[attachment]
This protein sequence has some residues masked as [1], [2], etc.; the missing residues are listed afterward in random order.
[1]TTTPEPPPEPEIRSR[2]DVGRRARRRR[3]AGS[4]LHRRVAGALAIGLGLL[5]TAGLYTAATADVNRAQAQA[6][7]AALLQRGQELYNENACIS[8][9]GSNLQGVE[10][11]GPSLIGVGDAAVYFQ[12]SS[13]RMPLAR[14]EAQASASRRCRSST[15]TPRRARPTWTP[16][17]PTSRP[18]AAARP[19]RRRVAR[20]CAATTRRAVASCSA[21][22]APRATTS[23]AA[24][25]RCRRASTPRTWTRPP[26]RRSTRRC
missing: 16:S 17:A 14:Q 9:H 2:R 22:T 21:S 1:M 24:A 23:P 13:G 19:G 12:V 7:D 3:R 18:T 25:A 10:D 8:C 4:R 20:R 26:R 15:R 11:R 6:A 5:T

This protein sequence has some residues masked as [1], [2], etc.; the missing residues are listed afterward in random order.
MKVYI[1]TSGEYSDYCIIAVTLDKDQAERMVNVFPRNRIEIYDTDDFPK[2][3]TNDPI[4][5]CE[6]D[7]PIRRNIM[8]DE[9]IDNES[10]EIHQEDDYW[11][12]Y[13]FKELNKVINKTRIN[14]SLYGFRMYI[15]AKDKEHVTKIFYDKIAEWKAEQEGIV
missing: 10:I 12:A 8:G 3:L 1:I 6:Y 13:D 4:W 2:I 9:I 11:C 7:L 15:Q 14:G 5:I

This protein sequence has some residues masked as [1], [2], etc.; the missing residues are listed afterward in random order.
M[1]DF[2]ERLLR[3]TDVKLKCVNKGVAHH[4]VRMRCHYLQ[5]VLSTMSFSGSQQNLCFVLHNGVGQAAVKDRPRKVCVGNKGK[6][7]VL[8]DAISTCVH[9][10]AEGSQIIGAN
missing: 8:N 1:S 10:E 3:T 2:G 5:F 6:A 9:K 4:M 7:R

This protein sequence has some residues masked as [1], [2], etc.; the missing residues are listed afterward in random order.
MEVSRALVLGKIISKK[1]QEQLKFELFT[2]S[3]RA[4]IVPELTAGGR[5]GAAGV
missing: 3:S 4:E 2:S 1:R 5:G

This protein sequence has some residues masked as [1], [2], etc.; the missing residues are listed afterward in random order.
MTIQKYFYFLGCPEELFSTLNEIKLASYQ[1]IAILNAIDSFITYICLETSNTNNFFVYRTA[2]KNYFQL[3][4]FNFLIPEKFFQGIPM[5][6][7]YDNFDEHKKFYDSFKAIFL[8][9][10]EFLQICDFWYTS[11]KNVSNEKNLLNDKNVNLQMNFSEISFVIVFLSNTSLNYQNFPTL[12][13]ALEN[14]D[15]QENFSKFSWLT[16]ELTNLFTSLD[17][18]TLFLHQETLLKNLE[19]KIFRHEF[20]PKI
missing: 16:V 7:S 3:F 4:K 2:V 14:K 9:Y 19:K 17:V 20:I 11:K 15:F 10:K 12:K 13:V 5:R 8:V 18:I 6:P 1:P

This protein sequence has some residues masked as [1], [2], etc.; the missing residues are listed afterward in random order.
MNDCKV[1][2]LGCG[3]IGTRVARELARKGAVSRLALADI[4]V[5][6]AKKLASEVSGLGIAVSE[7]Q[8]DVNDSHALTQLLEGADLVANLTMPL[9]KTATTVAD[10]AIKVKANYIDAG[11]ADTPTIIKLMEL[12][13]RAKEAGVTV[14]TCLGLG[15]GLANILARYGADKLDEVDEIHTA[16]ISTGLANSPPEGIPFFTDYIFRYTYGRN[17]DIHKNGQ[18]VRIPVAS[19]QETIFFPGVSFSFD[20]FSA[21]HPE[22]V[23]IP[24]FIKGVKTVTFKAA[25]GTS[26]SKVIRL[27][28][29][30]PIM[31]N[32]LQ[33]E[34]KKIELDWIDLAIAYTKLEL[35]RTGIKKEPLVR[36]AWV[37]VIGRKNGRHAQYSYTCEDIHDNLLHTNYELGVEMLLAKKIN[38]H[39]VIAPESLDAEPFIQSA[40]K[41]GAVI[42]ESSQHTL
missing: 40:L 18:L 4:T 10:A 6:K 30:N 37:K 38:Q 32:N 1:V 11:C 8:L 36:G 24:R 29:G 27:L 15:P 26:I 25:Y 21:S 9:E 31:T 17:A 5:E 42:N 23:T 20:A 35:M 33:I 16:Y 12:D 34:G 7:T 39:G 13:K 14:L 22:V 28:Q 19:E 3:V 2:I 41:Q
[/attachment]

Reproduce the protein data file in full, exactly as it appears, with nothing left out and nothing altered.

This protein sequence has some residues masked as [1], [2], etc.; the missing residues are listed afterward in random order.
[1]TTTPEPPPEPEIRSR[2]DVGRRARRRR[3]AGS[4]LHRRVAGALAIGLGLL[5]TAGLYTAATADVNRAQAQA[6][7]AALLQRGQELYNENACIS[8][9]GSNLQGVE[10][11]GPSLIGVGDAAVYFQ[12]SS[13]RMPLAR[14]EAQASASRRCRSST[15]TPRRARPTWTP[16][17]PTSRP[18]AAARP[19]RRRVAR[20]CAATTRRAVASCSA[21][22]APRATTS[23]AA[24][25]RCRRASTPRTWTRPP[26]RRSTRRC
missing: 16:S 17:A 14:Q 9:H 2:R 22:T 21:S 1:M 24:A 23:P 13:G 19:G 12:V 7:D 3:R 18:T 25:A 10:D 8:C 4:R 20:R 26:R 15:R 11:R 6:A 5:T

This protein sequence has some residues masked as [1], [2], etc.; the missing residues are listed afterward in random order.
MKVYI[1]TSGEYSDYCIIAVTLDKDQAERMVNVFPRNRIEIYDTDDFPK[2][3]TNDPI[4][5]CE[6]D[7]PIRRNIM[8]DE[9]IDNES[10]EIHQEDDYW[11][12]Y[13]FKELNKVINKTRIN[14]SLYGFRMYI[15]AKDKEHVTKIFYDKIAEWKAEQEGIV
missing: 10:I 12:A 8:G 3:L 1:I 6:Y 13:D 4:W 2:I 9:I 11:C 7:L 15:Q 14:G 5:I

This protein sequence has some residues masked as [1], [2], etc.; the missing residues are listed afterward in random order.
M[1]DF[2]ERLLR[3]TDVKLKCVNKGVAHH[4]VRMRCHYLQ[5]VLSTMSFSGSQQNLCFVLHNGVGQAAVKDRPRKVCVGNKGK[6][7]VL[8]DAISTCVH[9][10]AEGSQIIGAN
missing: 8:N 1:S 10:E 3:T 2:G 5:F 6:A 9:K 4:M 7:R

This protein sequence has some residues masked as [1], [2], etc.; the missing residues are listed afterward in random order.
MEVSRALVLGKIISKK[1]QEQLKFELFT[2]S[3]RA[4]IVPELTAGGR[5]GAAGV
missing: 3:S 4:E 2:S 1:R 5:G

This protein sequence has some residues masked as [1], [2], etc.; the missing residues are listed afterward in random order.
MTIQKYFYFLGCPEELFSTLNEIKLASYQ[1]IAILNAIDSFITYICLETSNTNNFFVYRTA[2]KNYFQL[3][4]FNFLIPEKFFQGIPM[5][6][7]YDNFDEHKKFYDSFKAIFL[8][9][10]EFLQICDFWYTS[11]KNVSNEKNLLNDKNVNLQMNFSEISFVIVFLSNTSLNYQNFPTL[12][13]ALEN[14]D[15]QENFSKFSWLT[16]ELTNLFTSLD[17][18]TLFLHQETLLKNLE[19]KIFRHEF[20]PKI
missing: 16:V 7:S 3:F 4:K 2:V 14:K 9:Y 19:K 17:V 20:I 11:K 15:F 10:K 12:K 13:V 5:R 8:V 18:I 6:P 1:P

This protein sequence has some residues masked as [1], [2], etc.; the missing residues are listed afterward in random order.
MNDCKV[1][2]LGCG[3]IGTRVARELARKGAVSRLALADI[4]V[5][6]AKKLASEVSGLGIAVSE[7]Q[8]DVNDSHALTQLLEGADLVANLTMPL[9]KTATTVAD[10]AIKVKANYIDAG[11]ADTPTIIKLMEL[12][13]RAKEAGVTV[14]TCLGLG[15]GLANILARYGADKLDEVDEIHTA[16]ISTGLANSPPEGIPFFTDYIFRYTYGRN[17]DIHKNGQ[18]VRIPVAS[19]QETIFFPGVSFSFD[20]FSA[21]HPE[22]V[23]IP[24]FIKGVKTVTFKAA[25]GTS[26]SKVIRL[27][28][29][30]PIM[31]N[32]LQ[33]E[34]KKIELDWIDLAIAYTKLEL[35]RTGIKKEPLVR[36]AWV[37]VIGRKNGRHAQYSYTCEDIHDNLLHTNYELGVEMLLAKKIN[38]H[39]VIAPESLDAEPFIQSA[40]K[41]GAVI[42]ESSQHTL
missing: 40:L 18:L 4:T 10:A 6:K 30:N 37:K 38:Q 32:N 1:V 11:C 8:L 36:G 24:R 29:G 27:L 15:P 26:I 25:Y 21:S 9:E 31:T 17:A 5:E 42:N 23:T 20:A 35:M 33:I 16:Y 12:D 34:G 7:T 39:G 13:K 14:L 22:V 28:Q 19:E 3:V 2:I 41:Q